I rode around for about an hour and a half, without making a dent in the battery (also surprising, but then again, I weigh less than what the bikes were tested with). I was starving due to my mojito dinner the night before, and remembered I'd seen a small restaurant next to the ocean when I was walking the Malecon the day before. I rode up just as they were opening, and had a stale sandwich with some of the best pineapple juice I've ever had. After breakfast I hopped back on the Commuter and rode to Callejón de Hamel again, to see it in the morning light without all the throngs of people. I got a much less obscured view of all the different paintings and sculptures, and met the cutest, friendliest kitten.If it weren't against every international regulation, I would've brought little Sammy home with me.

I said a tearful goodbye to my new furry friend, and biked over to Old Town Havana to check out some music, the Capitol building, historic Hotel Inglaterra, and the Paseo de Martí, a famous stretch of road in Old Havana where all the classic cars drive. From where I was, it ended up being about a 15 minute ride, bobbing and weaving through taxicabs, classic cars, stray dogs, and horse drawn carts. This was a totally different experience than the walking I'd done the day before. Not only did it cut the travel time by about 75%, but it was absolutely exhilarating. Being on a moving vehicle that you're driving/riding yourself among the locals was And cool. People waved, honked, and when I was stopped or pulled over, asked me about my bike. The consensus was that the Commuter is very pretty, very fast, and cool that it's "electrica como una moto!!!"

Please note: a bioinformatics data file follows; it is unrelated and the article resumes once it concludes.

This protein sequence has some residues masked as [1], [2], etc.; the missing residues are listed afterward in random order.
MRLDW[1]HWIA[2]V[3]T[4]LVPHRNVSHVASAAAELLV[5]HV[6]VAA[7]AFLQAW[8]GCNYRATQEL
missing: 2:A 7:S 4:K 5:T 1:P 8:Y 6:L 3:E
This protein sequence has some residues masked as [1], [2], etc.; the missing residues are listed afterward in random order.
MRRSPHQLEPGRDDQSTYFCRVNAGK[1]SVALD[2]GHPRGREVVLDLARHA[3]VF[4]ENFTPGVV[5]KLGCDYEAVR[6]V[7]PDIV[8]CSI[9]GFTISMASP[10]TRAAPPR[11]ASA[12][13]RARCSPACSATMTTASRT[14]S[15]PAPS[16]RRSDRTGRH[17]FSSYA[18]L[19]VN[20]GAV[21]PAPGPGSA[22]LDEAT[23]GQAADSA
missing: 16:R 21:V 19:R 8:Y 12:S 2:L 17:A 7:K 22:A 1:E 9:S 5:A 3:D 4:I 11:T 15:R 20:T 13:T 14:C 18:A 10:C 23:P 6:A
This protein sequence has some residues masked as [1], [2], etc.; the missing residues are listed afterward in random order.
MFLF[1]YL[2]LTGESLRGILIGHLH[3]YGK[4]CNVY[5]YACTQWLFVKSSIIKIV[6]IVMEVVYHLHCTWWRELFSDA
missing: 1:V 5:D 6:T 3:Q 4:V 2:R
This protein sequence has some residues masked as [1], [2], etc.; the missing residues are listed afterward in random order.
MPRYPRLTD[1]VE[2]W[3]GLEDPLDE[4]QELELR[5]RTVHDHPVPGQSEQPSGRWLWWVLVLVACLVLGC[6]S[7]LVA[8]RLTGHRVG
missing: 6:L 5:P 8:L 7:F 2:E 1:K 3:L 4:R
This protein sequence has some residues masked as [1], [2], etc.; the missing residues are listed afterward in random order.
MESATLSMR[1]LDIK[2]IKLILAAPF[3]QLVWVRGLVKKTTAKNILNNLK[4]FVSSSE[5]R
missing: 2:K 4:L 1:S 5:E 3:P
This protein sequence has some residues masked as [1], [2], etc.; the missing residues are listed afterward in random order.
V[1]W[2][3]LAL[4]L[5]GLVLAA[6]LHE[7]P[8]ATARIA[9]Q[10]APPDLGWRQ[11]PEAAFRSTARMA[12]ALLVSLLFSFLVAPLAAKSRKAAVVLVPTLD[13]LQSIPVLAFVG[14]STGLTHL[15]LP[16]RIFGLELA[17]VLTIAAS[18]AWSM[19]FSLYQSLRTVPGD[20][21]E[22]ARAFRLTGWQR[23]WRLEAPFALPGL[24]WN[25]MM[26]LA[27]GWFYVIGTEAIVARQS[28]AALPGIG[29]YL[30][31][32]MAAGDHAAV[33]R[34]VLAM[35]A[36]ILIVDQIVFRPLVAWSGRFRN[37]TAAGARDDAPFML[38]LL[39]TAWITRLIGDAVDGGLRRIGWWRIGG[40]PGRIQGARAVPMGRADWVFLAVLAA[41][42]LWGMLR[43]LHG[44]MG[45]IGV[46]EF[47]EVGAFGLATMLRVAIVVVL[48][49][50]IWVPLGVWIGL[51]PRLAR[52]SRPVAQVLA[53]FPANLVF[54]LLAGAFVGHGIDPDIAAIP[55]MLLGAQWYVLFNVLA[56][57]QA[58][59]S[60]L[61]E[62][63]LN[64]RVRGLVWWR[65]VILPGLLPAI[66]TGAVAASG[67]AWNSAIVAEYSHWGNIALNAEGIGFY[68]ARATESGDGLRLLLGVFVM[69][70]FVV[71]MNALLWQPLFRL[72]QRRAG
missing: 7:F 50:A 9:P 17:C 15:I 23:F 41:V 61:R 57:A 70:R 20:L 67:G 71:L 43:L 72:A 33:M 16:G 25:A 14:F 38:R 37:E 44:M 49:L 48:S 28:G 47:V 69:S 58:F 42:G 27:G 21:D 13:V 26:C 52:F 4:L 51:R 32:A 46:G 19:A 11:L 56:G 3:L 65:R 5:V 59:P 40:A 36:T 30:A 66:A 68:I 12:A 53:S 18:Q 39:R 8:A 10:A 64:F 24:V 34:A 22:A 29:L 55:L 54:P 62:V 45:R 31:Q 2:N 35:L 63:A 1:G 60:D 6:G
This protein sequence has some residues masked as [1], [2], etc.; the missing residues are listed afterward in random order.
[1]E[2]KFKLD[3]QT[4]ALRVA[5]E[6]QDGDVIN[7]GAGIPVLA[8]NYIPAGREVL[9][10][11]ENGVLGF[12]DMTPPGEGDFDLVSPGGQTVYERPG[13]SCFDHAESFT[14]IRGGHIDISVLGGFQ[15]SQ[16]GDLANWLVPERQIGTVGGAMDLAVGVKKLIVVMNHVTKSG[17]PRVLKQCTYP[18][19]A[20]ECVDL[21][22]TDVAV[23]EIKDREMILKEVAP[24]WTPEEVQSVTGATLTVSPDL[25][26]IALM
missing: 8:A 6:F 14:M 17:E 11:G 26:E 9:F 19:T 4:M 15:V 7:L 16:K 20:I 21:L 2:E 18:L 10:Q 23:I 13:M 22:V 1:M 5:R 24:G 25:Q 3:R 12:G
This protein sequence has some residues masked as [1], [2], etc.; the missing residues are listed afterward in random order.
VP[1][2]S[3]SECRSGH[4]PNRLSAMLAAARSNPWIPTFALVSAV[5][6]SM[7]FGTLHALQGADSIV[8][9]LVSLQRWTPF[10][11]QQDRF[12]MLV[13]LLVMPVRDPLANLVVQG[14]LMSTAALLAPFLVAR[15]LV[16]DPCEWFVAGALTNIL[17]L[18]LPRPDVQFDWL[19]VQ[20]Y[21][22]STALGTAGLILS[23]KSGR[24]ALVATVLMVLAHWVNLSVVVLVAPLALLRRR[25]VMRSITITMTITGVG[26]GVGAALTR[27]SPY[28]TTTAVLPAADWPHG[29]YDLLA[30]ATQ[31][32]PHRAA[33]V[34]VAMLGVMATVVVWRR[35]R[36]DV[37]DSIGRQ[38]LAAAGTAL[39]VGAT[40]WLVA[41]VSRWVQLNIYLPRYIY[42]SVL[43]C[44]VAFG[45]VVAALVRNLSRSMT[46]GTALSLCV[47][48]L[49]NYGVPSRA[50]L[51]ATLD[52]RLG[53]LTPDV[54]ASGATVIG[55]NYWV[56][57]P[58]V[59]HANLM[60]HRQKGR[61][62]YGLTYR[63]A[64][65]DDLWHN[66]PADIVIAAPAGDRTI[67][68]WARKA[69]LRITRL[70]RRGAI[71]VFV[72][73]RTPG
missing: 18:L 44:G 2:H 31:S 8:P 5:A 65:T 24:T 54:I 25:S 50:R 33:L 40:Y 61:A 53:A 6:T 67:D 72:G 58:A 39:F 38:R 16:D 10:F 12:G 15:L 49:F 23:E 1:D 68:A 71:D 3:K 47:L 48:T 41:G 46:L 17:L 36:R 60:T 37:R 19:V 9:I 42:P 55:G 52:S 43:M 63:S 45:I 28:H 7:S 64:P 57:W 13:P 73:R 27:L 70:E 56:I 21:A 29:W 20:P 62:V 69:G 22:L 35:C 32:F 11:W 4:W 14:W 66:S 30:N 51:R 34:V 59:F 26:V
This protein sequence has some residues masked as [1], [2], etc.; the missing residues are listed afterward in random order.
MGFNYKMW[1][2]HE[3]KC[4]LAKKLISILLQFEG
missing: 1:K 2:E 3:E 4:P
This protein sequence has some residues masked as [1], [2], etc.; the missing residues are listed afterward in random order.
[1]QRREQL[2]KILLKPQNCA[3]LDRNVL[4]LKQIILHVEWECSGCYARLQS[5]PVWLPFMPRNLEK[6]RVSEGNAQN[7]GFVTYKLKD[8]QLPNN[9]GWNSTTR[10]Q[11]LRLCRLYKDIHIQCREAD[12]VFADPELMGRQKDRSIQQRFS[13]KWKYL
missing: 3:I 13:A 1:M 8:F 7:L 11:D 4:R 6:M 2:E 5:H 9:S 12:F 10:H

I made it to the Paseo del Prado, and watched all the classic cars drive toward me on the Paseo, with the Statue of Jose Martí looming in the background of Parque Central. No matter how many classic cars you see in Cuba, it never gets old. Ever. These cars have been built, rebuilt, some practically from scratch, and painted in just about every color of the rainbow (ROYGBIV, I still remember that from school!). I could've sat there forever, maybe I did. Countless cars, hundreds of them. I looked down at the time on my phone, and it was surprisingly getting pretty late into the afternoon. Time to move on, I needed to change my money and buy a wifi pass.

This was basically my introduction to Communism; queuing. I had enough Cuban money, thanks to Yudelsy, to buy a few wifi passes for the rest of my time in Cuba. Scalper wifi passes obviously cost more for the convenience, so I spent the next 1.5 hours in line to get the most wifi for my remaining $7 CUC. After presenting my passport to buy the vouchers, having no water and getting hungry, I needed to go to a "casa de cambio" to change my American dollars. This was another hour in line, in direct sunlight, which turned my New York skin into a lovely shade of scorching red. I changed $120 dollars into the one of two Cuban currencies, so I wouldn't have to go back and wait again.